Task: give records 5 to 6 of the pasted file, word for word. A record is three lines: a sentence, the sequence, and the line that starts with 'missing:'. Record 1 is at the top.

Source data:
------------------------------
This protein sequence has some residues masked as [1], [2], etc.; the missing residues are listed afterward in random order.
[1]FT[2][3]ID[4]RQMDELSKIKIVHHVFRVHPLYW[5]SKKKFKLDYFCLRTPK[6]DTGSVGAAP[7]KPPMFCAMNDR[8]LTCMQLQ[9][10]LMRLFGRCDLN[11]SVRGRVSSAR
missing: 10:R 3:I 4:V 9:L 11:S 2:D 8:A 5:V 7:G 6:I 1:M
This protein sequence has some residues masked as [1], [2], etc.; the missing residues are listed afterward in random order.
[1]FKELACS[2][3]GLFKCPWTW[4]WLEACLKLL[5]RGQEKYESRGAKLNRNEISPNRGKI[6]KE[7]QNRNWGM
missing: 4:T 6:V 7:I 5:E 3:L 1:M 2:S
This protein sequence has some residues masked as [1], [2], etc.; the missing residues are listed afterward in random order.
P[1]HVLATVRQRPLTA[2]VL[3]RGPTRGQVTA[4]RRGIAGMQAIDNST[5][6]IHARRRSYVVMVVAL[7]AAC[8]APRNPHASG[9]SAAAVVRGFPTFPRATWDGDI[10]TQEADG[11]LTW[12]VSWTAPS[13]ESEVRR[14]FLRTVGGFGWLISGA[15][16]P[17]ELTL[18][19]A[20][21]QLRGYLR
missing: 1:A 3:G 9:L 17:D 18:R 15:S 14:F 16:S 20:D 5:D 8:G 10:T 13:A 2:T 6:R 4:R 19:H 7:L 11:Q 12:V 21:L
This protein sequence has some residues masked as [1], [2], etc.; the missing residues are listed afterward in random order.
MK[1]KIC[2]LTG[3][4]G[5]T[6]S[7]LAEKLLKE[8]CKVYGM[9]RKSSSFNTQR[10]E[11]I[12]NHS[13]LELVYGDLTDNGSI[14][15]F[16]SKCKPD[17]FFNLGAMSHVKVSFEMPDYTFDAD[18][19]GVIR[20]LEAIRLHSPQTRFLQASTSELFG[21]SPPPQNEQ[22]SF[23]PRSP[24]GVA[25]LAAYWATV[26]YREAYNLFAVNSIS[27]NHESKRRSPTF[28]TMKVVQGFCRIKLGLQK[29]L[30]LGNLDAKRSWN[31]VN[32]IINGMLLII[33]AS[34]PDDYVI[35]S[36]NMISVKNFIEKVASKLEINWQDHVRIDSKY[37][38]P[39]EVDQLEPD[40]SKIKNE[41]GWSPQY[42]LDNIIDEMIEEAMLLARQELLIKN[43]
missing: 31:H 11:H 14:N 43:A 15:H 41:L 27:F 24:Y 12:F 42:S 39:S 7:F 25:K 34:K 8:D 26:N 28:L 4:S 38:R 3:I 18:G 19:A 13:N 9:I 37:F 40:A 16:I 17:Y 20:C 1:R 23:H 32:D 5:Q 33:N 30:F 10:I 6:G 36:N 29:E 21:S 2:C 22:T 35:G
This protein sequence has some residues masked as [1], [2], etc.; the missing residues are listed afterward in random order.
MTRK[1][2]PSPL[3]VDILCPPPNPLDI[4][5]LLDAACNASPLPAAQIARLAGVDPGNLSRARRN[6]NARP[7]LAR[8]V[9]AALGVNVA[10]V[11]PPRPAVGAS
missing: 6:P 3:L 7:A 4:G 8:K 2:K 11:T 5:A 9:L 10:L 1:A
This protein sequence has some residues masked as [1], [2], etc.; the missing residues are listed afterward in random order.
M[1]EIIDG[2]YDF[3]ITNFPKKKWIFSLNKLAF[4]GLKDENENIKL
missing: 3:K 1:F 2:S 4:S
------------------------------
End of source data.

This protein sequence has some residues masked as [1], [2], etc.; the missing residues are listed afterward in random order.
MTRK[1][2]PSPL[3]VDILCPPPNPLDI[4][5]LLDAACNASPLPAAQIARLAGVDPGNLSRARRN[6]NARP[7]LAR[8]V[9]AALGVNVA[10]V[11]PPRPAVGAS
missing: 6:P 3:L 7:A 4:G 8:K 2:K 11:T 5:A 9:L 10:L 1:A
This protein sequence has some residues masked as [1], [2], etc.; the missing residues are listed afterward in random order.
M[1]EIIDG[2]YDF[3]ITNFPKKKWIFSLNKLAF[4]GLKDENENIKL
missing: 3:K 1:F 2:S 4:S